Looking back at UW Women’s disappointing loss to Hawaii, in retrospect, it is still just as ugly almost a week later.
The Washington Huskies entered the contest riding high upon a five-game winning streak; and 3-0 sweep of the Puerto Rico Clasico.
Then the Huskies played an unfathomable dud of a game against the Hawaii Rainbow Wahine resulting in an ignominious defeat that offset their recent progress.
Running Through the 206 with Shooting Woes
The game began with Hawaii smacking UW with two layups, one 3-pointer, and a two-point jumper to lead the Huskies 9-0 within the first two minutes of the game.
The Huskies subpar effort forced Coach Wynn to pull her entire starting five (Mai-Loni Henson, Missy Peterson, Amber Melgoza, Haley Van Dyke and Darcy Rees) from the game with 7:40 to go in the first quarter.
Washington led just once the entire game after starting the second quarter with a 10-0 run to lead by one point, a lead that lasted a mere 22 seconds.
The Huskies’ shooting misfired the entire game.
UW shot 11.8% overall in the first quarter; 27.3% overall in the second quarter; 19.0% overall in the thid quarter; and 29.2% in the fourth quarter.
For the game, the Huskies made only 18 shots out of 84(!) attempts overall (22.6%); and Washington tallied a season-low 8 assists — their only single digit assists total of the season.
Meanwhile, the Huskies shot 13.8% from beyond the three-point line (4-29); and 57.1% from the free throw line.
Digging a hole to begin the game seemingly gave Hawaii a mental edge the rest of the game.
From the sidelines, it was apparent the Rainbow Wahine were enjoying the game, smiling and encouraging each other throughout.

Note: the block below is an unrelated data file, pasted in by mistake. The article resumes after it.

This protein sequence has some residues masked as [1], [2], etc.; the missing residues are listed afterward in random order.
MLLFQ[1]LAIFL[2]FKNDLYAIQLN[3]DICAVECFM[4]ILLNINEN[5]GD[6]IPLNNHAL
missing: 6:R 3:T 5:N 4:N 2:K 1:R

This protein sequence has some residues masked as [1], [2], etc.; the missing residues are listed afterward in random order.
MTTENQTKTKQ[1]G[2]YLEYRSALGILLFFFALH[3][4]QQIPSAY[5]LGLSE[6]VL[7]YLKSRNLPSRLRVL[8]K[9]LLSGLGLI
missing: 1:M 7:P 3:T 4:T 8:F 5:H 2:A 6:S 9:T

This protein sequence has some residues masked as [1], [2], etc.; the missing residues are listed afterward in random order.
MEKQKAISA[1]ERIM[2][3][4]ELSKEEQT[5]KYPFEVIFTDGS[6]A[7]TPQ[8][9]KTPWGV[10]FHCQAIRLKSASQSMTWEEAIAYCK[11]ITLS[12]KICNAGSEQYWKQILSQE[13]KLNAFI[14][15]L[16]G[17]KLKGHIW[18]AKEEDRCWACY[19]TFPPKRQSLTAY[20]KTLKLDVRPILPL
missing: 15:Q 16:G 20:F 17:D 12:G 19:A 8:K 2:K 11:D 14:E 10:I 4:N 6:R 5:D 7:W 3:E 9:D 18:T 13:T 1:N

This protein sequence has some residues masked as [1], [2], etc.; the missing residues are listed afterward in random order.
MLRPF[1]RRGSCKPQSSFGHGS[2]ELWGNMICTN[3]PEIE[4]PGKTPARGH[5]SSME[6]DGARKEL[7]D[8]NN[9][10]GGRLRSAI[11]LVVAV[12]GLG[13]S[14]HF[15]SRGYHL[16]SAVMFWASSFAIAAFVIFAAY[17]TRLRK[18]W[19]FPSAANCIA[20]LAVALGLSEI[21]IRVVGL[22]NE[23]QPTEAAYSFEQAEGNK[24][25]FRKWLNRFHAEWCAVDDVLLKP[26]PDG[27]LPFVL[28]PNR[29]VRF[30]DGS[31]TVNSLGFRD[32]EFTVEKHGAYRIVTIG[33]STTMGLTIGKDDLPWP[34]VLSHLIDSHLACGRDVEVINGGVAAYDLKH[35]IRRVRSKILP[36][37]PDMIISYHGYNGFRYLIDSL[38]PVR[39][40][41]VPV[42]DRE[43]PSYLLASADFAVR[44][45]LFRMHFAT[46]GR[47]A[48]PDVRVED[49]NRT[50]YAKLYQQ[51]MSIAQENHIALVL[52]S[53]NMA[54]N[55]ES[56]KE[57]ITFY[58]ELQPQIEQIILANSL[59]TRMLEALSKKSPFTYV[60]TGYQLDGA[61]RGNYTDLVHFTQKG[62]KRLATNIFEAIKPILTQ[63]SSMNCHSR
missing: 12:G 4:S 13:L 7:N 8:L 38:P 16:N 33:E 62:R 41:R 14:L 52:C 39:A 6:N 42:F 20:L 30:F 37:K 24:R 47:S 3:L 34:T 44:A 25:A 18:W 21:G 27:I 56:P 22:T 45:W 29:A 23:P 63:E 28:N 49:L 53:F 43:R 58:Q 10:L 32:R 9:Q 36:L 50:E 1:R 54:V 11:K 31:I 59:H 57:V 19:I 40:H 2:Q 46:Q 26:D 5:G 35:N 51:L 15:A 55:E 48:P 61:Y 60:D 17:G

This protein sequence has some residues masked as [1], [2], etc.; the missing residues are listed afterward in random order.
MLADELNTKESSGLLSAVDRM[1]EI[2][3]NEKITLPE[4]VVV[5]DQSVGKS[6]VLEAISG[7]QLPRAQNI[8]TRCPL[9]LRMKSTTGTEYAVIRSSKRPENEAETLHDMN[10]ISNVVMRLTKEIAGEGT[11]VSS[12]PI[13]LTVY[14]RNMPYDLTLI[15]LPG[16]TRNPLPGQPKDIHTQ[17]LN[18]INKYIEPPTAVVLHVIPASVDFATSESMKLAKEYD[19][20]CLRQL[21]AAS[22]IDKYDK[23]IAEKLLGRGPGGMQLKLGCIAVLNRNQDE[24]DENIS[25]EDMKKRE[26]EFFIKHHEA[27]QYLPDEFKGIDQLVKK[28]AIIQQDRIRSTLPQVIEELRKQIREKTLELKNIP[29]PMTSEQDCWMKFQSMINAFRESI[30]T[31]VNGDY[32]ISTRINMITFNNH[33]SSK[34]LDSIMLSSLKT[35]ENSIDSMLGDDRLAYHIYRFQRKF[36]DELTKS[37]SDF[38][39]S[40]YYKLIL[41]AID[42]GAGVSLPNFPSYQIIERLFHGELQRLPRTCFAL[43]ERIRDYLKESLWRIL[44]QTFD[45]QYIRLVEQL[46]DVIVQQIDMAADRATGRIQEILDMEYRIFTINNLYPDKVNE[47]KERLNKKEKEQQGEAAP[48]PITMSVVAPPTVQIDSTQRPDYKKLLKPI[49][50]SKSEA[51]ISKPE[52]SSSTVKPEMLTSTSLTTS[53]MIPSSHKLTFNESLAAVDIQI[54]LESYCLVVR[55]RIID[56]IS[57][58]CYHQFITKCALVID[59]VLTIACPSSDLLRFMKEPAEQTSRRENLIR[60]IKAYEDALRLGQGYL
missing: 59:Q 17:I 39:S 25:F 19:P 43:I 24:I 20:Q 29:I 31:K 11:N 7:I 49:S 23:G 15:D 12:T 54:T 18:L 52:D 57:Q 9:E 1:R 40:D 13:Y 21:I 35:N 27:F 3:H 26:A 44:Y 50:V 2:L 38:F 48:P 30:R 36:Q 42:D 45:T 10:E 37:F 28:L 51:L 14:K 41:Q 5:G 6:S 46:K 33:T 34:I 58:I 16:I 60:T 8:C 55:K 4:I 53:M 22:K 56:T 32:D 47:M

On the other hand, the Huskies looked more and more frustrated as the game continued; as each player seemed to be in their own heads instead of pulling together to solve their on-court problems.
Poor Shooting is No Defense
Despite the monumentally bad shooting performance, the lack of offense was not the main reason for the Huskies loss.
Although the Washington staff coached with urgency throughout the game, the UW players seemed like their minds were still in Puerto Rico.
Despite their 13 steals and 22 forced turnovers, the Huskies poor defensive effort was mirrored in Hawaii’s shooting success.
Against the Huskies, the normally poor shooting Hawaii Rainbow Wahine shot 40.0% in the 1st quarter; 21.4% in the second quarter; 54.5% in the 3rd quarter; and 45.5% in the 4th quarter.
By comparison, a few days before facing the Huskies, Hawaii lost 64-32 at Oregon State.
Against Oregon State, Hawaii shot 33.33 % in the first quarter; 23.08 % in the second quarter; 11.11 % in the third; and 30.77 %; as a benchmark comparison that does not bode well for the 2019-20 version of the Huskies.
Any careful observer noticed that the Huskies waited until the 4th quarter to play with any sense of urgency and purpose; it was as if the 1st, 2nd and 3rd quarter were less important.
Washington should have been motivated by their own shooting woes to shutdown Hawaii’s offense completely with a great defensive effort; instead it seemed UW was content to try and shoot their way out of their slump.
Unfortunately, the Huskies showed that they have yet to embrace the fact that they must win games with great defense, not their offense.
And it is impossible to play great defense without great effort.
It seems that these Huskies players take their Top 10 national ranking in forced turnovers and steals for granted; however, if current trends continue, they will not be there for much longer once PAC-12 play begins.
At a minimum, winning in the PAC-12 requires consistency of effort and precise execution of purpose.
Washington’s nonconference slate is drawing to a close and there should be a sense of urgency to establish winning habits before PAC-12 play begins.